Specific rules apply to the different types of employee pension plans. You may be required to make up your employer contributions on an employee’s return to employment. 

What Are an Employee’s Military Leave Obligations?

To be eligible for re-employment on return from military leave, an employee:

  • must give advance written or verbal notice of their military service to their employer—there is no required format or timeframe for this
  • must not take more than 5 years of cumulative military leave—although annual training and monthly drills do not count towards this total
  • must receive an honorable release from service
  • must contact their employer and return to work within certain timeframes. Employees who served less than 31 days must start work on the first business day after their release. If they served between 31 and 180 days, the employee must contact their employer to reapply for reinstatement within 14 days of completing their service. Where they served over 180 days, this timeframe is 90 days.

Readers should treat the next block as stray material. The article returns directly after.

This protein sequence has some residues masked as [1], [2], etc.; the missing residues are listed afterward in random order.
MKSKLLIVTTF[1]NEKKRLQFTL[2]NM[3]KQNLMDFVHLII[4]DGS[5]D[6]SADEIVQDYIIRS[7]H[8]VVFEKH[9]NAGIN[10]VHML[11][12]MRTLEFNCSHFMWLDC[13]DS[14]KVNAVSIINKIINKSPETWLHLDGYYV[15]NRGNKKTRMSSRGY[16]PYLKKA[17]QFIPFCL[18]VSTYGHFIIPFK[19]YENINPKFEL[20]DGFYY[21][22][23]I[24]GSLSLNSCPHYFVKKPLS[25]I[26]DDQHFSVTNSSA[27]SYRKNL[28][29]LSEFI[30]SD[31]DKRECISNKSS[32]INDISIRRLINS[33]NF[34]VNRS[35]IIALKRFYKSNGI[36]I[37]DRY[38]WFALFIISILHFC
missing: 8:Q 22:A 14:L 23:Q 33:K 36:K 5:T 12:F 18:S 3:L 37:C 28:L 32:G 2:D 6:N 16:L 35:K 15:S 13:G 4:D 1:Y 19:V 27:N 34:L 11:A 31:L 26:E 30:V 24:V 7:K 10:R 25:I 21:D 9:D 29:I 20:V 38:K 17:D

What Else Should You Do as an Employer?

Understand your legal obligations around military leave

As an employer, it’s essential to familiarize yourself with the federal and state laws around military leave to ensure your policies and practices follow them. Seek employment law advice on your obligations. You can also speak to the US Department of Labor Veterans’ Employment and Training Service (VETS) for help with understanding your compliance obligations. 

Develop military leave policy and procedure

Once you understand your legal obligations, develop a policy and related procedures for military leave in your organization. Standardized procedures ensure your managers know how to handle requests for military leave properly and fully support the re-employment of service member employees.